Friday’s crucial Eurogroup meeting belongs to history, after what was seen as a historic compromise for both the Eurogroup and a member-state of the single currency as well as a process during which Greece — according to its Finance Minister Yanis Varoufakis — had to encounter the apprehension of its 18 partners. Let’s have a look at what the Greek government actually got from the tight negotiation, as described in the text issued following its conclusion.
As declared, the new deal entails a four-month extension of the loan agreement without new austerity measures and a commitment that no unilateral actions will be taken.
The Greek government’s first gain has a semiological rather than a practical impact, as the EC/ECB/IMF mechanism ceases to exist and the term “Troika,” that gained negative publicity among the Greeks, although these “institutions” are still the ones to oversee the Greek extended loan agreement progress. Similarly, yesterday’s arrangement introduced the term “Master Financial Assistance Facility Agreement” (MFFA) that will replace the term “program.” Most importantly though, Greece, after avoiding the danger of a liquidity shortage that would occur at the end of February due to the current program’s expiry, has until Monday to present its own list of reform measures. These will no longer be agreed with the creditors, but will be designed by the Greek government, presented to the institutions and finally approved by the Eurogroup. This list will be further specified and then agreed with the institutions by the end of April.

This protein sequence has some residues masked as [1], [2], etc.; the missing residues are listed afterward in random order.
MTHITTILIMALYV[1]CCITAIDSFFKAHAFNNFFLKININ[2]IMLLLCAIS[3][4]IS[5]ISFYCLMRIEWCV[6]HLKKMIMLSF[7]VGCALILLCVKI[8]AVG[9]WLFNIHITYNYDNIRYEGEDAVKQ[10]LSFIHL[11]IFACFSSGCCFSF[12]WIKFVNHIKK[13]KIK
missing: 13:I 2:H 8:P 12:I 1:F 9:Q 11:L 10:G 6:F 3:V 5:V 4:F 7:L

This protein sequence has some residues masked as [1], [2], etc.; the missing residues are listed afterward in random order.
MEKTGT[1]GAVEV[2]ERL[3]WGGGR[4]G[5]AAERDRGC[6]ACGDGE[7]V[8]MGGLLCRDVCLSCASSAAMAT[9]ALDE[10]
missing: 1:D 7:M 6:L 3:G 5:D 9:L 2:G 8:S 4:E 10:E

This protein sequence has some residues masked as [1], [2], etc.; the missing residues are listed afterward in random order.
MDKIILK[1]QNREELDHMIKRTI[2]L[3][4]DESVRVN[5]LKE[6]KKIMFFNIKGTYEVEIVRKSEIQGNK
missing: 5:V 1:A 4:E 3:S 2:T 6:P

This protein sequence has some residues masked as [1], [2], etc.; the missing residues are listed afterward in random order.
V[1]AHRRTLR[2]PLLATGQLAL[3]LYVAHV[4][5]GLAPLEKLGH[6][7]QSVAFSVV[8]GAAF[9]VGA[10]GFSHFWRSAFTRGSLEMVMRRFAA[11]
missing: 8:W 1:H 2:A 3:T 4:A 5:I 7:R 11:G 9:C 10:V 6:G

All the above might appear as minor gains compared to the Greek voters’ expectations from the new government, although Varoufakis claims he got the most he could from a series of meetings, during which the attitude towards the Greek government was not ideal. In addition, he can also claim he was the one pulling Greece out of its isolation in Europe after five years of suffocating Memoranda agreed to by the previous government.